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Former Baldwin Park Police Chief Sues City

Lili Hadsell filed the lawsuit Friday in Los Angeles Superior Court

Patch file photo.
Patch file photo.

A former Baldwin Park police chief is suing the city, alleging she was fired because of her gender and ancestry, as well as for complaining about alleged illegal and unethical conduct by others in the San Gabriel Valley municipality.

Lili Hadsell filed the lawsuit Friday in Los Angeles Superior Court, naming as defendants the city as well as City Council members Ricardo Pacheco, Susan Rubio, Cruz Baca, Manuel Lozano and Monica Garcia. The complaint's allegations include discrimination on the basis of gender and race, retaliation, harassment, defamation and both intentional and negligent infliction of emotional distress.

The suit seeks unspecified monetary damages.

A representative for the city did not immediately reply to an email seeking comment.

According to the complaint, Hadsell was hired by the city in 1999 and appointed police chief in 2008. After being named to the job, her qualifications were questioned and she was "met with hostile reaction because she is a woman and a Peruvian," the suit states.

As chief, Hadsell "came into possession of evidence proving that a council member had committed illegal and illicit activity," the suit states. "This council member was a decision-maker to her termination."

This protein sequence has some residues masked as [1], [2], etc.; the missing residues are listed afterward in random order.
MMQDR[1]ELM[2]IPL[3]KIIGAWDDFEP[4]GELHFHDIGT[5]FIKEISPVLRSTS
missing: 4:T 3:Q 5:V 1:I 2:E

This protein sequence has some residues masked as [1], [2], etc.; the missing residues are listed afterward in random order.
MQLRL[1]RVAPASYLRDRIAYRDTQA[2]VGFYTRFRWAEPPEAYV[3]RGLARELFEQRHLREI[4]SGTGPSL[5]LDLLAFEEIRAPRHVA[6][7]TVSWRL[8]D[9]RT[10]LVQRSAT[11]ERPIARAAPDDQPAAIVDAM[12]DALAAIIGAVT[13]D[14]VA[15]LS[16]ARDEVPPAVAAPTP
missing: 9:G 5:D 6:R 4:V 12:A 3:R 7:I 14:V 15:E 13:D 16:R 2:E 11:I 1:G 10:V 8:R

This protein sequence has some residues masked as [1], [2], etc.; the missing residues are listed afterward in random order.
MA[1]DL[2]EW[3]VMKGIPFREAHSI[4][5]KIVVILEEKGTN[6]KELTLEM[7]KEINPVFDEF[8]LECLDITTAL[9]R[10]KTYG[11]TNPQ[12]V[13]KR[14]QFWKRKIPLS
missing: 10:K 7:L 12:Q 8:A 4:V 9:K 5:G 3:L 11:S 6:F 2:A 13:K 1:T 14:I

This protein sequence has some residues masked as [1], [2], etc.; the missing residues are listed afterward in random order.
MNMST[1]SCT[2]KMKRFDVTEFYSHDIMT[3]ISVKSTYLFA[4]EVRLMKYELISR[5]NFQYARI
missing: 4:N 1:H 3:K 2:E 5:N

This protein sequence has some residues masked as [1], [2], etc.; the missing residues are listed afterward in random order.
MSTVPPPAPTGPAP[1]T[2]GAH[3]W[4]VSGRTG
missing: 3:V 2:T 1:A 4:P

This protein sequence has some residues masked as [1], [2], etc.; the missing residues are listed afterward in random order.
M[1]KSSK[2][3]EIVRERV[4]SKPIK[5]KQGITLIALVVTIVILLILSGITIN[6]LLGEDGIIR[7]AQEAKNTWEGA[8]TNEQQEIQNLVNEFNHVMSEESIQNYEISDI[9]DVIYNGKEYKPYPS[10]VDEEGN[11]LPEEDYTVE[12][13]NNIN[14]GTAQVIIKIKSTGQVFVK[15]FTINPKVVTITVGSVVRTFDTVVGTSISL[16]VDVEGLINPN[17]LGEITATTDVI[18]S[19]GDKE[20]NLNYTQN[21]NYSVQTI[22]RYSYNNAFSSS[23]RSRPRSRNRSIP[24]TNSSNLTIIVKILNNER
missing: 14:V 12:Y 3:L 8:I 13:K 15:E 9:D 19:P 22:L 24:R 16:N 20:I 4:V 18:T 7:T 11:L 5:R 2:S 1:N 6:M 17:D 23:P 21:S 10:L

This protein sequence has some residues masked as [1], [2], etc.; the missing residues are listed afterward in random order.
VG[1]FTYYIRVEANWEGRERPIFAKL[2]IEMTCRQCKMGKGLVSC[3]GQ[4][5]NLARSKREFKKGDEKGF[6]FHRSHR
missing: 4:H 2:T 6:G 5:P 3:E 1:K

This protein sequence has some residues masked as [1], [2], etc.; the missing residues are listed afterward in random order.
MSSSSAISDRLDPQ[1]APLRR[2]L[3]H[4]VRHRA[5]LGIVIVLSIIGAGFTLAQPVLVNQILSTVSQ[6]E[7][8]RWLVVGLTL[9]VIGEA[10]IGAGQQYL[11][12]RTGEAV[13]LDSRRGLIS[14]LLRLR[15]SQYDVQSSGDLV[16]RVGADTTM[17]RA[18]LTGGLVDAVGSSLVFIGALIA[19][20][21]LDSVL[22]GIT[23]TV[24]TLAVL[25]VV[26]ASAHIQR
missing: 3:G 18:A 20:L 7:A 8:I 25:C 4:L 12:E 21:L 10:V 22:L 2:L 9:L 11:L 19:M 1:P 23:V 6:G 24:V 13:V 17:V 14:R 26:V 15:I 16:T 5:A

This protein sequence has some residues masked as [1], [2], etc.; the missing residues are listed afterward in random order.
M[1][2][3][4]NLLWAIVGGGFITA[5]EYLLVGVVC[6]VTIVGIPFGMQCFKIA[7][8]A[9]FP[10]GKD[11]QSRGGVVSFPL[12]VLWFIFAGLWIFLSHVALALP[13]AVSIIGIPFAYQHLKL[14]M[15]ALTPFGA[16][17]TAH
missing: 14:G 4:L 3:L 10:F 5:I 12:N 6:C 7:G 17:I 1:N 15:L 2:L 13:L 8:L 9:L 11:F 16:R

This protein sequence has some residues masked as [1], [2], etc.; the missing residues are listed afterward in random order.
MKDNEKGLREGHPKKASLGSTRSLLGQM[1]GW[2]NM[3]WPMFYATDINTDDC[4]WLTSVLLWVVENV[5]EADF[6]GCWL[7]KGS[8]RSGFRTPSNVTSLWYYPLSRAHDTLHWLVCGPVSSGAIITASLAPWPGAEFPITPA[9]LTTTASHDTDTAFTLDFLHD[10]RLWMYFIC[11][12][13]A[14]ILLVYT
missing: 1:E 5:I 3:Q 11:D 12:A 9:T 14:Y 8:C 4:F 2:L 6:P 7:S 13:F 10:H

The suit does not identify the council member or elaborate on the alleged illegal conduct.

Hadsell also raised questions about the alleged involvement of members of the police officers' union in political activities while on duty, the suit states.

"Further, plaintiff complained that the Police Association had improperly swayed the City Council for political contributions," the suit states.

Hadsell was fired Dec. 10, a day after she placed Michael Taylor, now the chief of police, on administrative leave for allegedly working on his doctorate degree on city time and for using department resources to research a stalking issue regarding one of his professors, the suit states.

"One decision-maker to her termination informed plaintiff via text message that her termination constituted retaliation," the suit states.

Hadsell complained to the mayor about harassment by Taylor, but the mayor told her he "loved Taylor like a brother," the suit states.

Hadsell was promoted to lieutenant in 1999 over Taylor, the suit states.

Pacheco once called Hadsell by telephone and "adamantly yelled at her to resign," the suit states.

Pacheco was censured by the mayor the next week for using abusive language toward Hadsell and told to apologize to her, according to the lawsuit.

—City News Service

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